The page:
Dreaming about Rocks from the Red Planet:
Scientific Goals and Engineering the Mars Missions
A lecture by Erik M. Conway
NASA Jet Propulsion Laboratory
Sunday, March 4, 2018, at 4 p.m.
in Episcopal Parish Hall, Eastsound, WA
Planetary scientists have sought to collect and examine samples from Mars since the beginning of the space age over fifty years ago. But although there are already Mars rocks on Earth, blasted off the red planet by meteor impacts and collected in Antarctica, they are not sufficient. As ancient artifacts, they are in effect random samples devoid of geological context and thus cannot address important scientific questions. So planetary scientists seek to collect specific samples from the Mars surface. This research goal makes it an engineering problem. In this talk, Conway will connect the scientific desire to connect such samples to the design of Mars rover missions, including a forthcoming sample-return mission, and to the changing priorities of NASA’s human spaceflight program.
Erik Conway is a historian of science and technology at Caltech’s Jet Propulsion Laboratory in Pasadena, California. He studies the history of space exploration and examines the intersections of space science, earth science, and technological change. With Naomi Oreskes, he is coauthor of the bestselling book on climate-change denial, Merchants of Doubt, for which they won the History of Science Society’s Watson Davis and Helen Miles Davis Prize in 2012. Conway is author of four other books, including his latest work, Exploration and Engineering: JPL and the Quest for Mars (Johns Hopkins University Press, 2015). In 2017, he received the prestigious Athelstan Spilhaus Award of the American Geophysical Union for his many contributions to public engagement with earth and space sciences.
Caltech Professor Emeritus Barry Barish, who delivered an engaging Orcas Currents lecture on the subject in July 2016, has just been awarded a share of the 2017 Nobel Prize in physics for his crucial contributions to the discovery of gravity waves.
These delicate ripples in the fabric of spacetime were first detected in September 2015 by the Laser Interferometer Gravity-wave Observatory (LIGO), built under his leadership during the late 1990s. Professor Barish will share the Prize — to be officially awarded in Stockholm on December 10 — with physicists Rainer Weiss of MIT and Kip Thorne of Caltech, who conceived the project and led it during the 1980s.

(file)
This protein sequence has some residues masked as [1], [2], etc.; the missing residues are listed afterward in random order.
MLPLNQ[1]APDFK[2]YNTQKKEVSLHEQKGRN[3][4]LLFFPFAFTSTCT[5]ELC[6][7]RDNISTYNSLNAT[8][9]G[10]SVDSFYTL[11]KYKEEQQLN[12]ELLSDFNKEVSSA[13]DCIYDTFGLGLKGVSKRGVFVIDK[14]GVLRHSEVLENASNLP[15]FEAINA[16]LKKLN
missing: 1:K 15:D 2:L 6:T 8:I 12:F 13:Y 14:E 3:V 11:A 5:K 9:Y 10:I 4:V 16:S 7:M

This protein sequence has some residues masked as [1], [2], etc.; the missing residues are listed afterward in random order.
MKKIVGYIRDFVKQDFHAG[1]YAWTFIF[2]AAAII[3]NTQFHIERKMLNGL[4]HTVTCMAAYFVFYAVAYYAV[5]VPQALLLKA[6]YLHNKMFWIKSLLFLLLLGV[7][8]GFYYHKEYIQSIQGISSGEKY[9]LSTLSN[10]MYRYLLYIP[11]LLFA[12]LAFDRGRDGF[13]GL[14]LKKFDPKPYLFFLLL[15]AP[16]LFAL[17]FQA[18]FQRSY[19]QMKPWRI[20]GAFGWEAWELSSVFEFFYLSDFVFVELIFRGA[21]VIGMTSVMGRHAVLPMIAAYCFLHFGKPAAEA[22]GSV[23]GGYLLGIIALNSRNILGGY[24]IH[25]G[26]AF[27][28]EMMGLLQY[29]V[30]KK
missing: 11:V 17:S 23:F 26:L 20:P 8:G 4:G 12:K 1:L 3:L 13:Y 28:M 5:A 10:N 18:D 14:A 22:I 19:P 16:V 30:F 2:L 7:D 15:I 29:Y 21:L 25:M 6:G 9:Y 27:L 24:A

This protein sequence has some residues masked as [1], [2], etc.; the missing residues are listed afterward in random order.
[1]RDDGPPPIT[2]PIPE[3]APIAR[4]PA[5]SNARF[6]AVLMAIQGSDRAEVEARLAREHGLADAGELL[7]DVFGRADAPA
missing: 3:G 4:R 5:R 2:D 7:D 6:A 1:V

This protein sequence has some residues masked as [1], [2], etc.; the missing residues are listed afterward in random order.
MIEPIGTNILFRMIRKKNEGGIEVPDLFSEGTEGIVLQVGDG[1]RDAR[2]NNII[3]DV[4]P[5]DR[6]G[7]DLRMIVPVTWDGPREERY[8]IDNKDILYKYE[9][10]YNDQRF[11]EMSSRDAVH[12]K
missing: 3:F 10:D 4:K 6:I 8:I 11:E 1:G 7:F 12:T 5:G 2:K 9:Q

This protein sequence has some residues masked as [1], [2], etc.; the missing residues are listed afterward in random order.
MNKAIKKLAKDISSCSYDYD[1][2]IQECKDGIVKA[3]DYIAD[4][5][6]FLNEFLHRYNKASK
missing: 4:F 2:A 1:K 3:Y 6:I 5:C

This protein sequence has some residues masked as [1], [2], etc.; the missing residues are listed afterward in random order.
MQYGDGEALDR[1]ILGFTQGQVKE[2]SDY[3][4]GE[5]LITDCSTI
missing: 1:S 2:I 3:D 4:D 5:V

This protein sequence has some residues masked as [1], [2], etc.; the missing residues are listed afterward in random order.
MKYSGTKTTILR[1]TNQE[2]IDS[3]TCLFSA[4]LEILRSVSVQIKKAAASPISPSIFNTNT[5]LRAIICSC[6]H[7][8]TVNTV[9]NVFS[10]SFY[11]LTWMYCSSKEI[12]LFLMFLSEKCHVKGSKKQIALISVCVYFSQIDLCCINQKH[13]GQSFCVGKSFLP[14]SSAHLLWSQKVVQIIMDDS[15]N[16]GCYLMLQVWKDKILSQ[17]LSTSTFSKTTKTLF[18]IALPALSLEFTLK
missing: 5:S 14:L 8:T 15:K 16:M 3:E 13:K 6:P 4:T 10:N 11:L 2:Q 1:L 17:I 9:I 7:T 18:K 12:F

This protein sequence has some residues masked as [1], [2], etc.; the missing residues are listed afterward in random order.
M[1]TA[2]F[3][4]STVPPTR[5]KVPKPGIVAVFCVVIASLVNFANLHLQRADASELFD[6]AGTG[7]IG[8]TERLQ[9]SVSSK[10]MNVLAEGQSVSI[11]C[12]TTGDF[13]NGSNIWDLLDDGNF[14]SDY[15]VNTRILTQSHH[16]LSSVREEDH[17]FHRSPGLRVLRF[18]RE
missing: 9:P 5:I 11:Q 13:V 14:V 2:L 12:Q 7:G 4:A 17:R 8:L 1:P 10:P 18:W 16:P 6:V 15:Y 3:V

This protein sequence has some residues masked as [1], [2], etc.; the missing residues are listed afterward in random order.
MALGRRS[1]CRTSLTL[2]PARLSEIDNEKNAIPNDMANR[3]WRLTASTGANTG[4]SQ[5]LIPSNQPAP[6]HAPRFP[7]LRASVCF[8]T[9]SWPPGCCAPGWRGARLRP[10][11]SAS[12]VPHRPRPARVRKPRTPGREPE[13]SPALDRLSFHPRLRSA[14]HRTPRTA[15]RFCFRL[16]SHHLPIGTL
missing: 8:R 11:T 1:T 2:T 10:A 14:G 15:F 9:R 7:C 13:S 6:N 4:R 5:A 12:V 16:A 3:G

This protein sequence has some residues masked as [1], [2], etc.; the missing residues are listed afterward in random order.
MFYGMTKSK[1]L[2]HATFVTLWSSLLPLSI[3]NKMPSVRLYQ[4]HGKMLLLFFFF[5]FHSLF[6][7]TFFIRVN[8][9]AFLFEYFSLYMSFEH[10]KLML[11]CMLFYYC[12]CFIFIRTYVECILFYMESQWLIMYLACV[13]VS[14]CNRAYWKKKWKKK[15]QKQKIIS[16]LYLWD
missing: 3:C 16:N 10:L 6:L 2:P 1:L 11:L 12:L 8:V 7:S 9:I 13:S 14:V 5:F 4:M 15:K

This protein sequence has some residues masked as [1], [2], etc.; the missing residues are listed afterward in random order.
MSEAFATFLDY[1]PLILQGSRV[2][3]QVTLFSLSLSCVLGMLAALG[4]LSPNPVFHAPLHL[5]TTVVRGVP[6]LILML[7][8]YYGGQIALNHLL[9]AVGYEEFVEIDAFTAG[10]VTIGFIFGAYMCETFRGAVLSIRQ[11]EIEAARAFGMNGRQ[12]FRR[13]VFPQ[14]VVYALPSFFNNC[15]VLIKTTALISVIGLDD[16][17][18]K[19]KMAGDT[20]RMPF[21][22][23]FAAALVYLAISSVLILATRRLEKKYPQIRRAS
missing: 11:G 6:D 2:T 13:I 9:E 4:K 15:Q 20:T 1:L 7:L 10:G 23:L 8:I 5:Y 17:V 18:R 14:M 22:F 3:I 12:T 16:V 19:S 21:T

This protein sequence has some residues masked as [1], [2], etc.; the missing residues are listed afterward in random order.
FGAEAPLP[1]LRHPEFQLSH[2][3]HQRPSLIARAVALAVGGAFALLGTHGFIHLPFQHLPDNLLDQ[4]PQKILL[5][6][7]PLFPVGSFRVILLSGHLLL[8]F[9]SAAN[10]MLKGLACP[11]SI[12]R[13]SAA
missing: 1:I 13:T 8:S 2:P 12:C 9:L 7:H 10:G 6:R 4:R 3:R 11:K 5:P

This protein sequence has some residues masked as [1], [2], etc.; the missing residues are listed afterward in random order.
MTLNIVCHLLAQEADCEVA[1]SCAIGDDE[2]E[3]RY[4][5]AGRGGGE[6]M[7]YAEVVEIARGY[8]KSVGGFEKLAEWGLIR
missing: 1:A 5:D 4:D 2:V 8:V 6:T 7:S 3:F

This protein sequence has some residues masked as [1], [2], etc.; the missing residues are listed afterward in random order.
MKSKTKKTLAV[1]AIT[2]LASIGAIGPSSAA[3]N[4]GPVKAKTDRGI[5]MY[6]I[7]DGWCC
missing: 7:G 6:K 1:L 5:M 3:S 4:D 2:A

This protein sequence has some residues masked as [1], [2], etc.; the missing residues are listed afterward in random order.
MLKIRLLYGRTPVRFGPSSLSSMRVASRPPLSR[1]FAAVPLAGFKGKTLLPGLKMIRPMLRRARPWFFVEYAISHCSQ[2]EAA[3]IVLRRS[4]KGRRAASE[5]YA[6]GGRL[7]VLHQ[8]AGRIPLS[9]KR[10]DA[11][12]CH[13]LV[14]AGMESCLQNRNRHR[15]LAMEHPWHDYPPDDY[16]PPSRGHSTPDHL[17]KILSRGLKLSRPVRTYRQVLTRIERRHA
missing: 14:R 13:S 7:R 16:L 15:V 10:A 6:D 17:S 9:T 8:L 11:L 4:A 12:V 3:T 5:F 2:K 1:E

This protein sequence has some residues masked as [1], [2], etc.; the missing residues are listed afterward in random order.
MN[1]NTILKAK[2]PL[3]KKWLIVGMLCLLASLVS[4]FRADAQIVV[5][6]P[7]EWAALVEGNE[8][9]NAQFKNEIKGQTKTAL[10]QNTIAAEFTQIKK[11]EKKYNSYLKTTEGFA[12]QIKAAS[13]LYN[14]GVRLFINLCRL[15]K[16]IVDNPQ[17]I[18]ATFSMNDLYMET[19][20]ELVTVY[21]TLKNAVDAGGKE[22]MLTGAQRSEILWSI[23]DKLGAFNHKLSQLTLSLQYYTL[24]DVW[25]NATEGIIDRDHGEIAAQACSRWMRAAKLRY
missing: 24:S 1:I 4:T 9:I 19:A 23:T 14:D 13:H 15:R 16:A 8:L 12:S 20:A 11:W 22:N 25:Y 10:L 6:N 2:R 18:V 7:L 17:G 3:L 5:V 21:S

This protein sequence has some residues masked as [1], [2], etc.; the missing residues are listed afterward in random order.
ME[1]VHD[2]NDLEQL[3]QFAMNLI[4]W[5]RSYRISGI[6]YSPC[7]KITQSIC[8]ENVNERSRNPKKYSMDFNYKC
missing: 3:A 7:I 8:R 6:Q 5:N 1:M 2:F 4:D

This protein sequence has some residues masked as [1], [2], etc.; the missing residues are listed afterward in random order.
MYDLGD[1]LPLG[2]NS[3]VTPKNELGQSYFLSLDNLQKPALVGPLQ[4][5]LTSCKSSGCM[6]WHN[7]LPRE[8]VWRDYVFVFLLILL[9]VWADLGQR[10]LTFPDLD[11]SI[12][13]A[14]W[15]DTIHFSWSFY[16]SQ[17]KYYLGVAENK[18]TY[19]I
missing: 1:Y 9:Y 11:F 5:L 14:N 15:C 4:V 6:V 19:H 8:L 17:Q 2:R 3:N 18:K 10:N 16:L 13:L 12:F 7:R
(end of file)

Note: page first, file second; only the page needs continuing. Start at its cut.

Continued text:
Over a billion years ago, two massive black holes — one tipping the scales at 36 times the mass of the sun and the other at 29 times — merged into one that weighed in at 62 solar masses. Spacetime shuddered. The resulting difference of three solar masses was converted into sheer energy according to Einstein’s famous equation E = mc2, briefly releasing more energy than all the stars in the visible universe.
Gravity waves from this black-hole merger spread out through the universe at the speed of light. They finally reached Earth eons later, stretching it ever so slightly in one dimension and squeezing it in another. Two ultrasensitive detectors called “laser interferometers,” one at the Pacific Northwest Laboratory in Eastern Washington and the other in Louisiana, detected this feeble spacetime vibration several milliseconds apart, triggering what promises to become a major revolution in physics.
LIGO researchers have since recorded three more stunning black-hole mergers, the last this past August. When the interferometers are eventually tuned to their highest sensitivities, scientists expect to be able to detect almost one gravity wave passing through Earth per day! Predicted 100 years ago by Albert Einstein in his General Theory of Relativity, gravity waves and the black-hole mergers that generate them are about to become commonplace events.
On July 24, 2016, Professor Barish recounted this spectacular scientific discovery in an Orcas Currents lecture titled “Gravity’s Music: Einstein, Black Holes and Cosmic Chirps.” Over 150 islanders listened raptly. Here is the video of his presentation:
A high-energy physicist by training, Barry Barish served as the Principal Investigator and Founding Director of the LIGO Laboratory. He is widely credited as the skillful manager who finally got these sprawling, L-shaped facilities built — with each arm four kilometers or 2.5 miles long — enabling the discovery to occur. “Without him there would have been no discovery,” said Nobel laureate Sheldon Glashow, a theorist.
A member of the National Academy of Sciences and the American Academy of Arts and Sciences, Professor Barish is a Fellow of the American Association for the Advancement of Science and of the American Physical Society, in which he served as President.
Soon to end its third successful year and planning a fourth, the Orcas Currents lecture series hopes to bring to this island a continuing stream of similarly distinguished lecturers on science, technology, and culture.
Following an extremely successful third year of Orcas Currents lectures in 2017, we are looking forward to an equally strong and enlightening series of events this year. Those lecturers included the nationally renowned Hedrick Smith, as well as one of our own local authorities, Jonathan White.
This year, the Orcas Currents Steering Committee has been working diligently to bring you the best lecturers on science, technology, and culture we can find and afford to bring to Orcas Island. Our special focus has been on broadening our offerings into the cultural arena implied by our mission statement.
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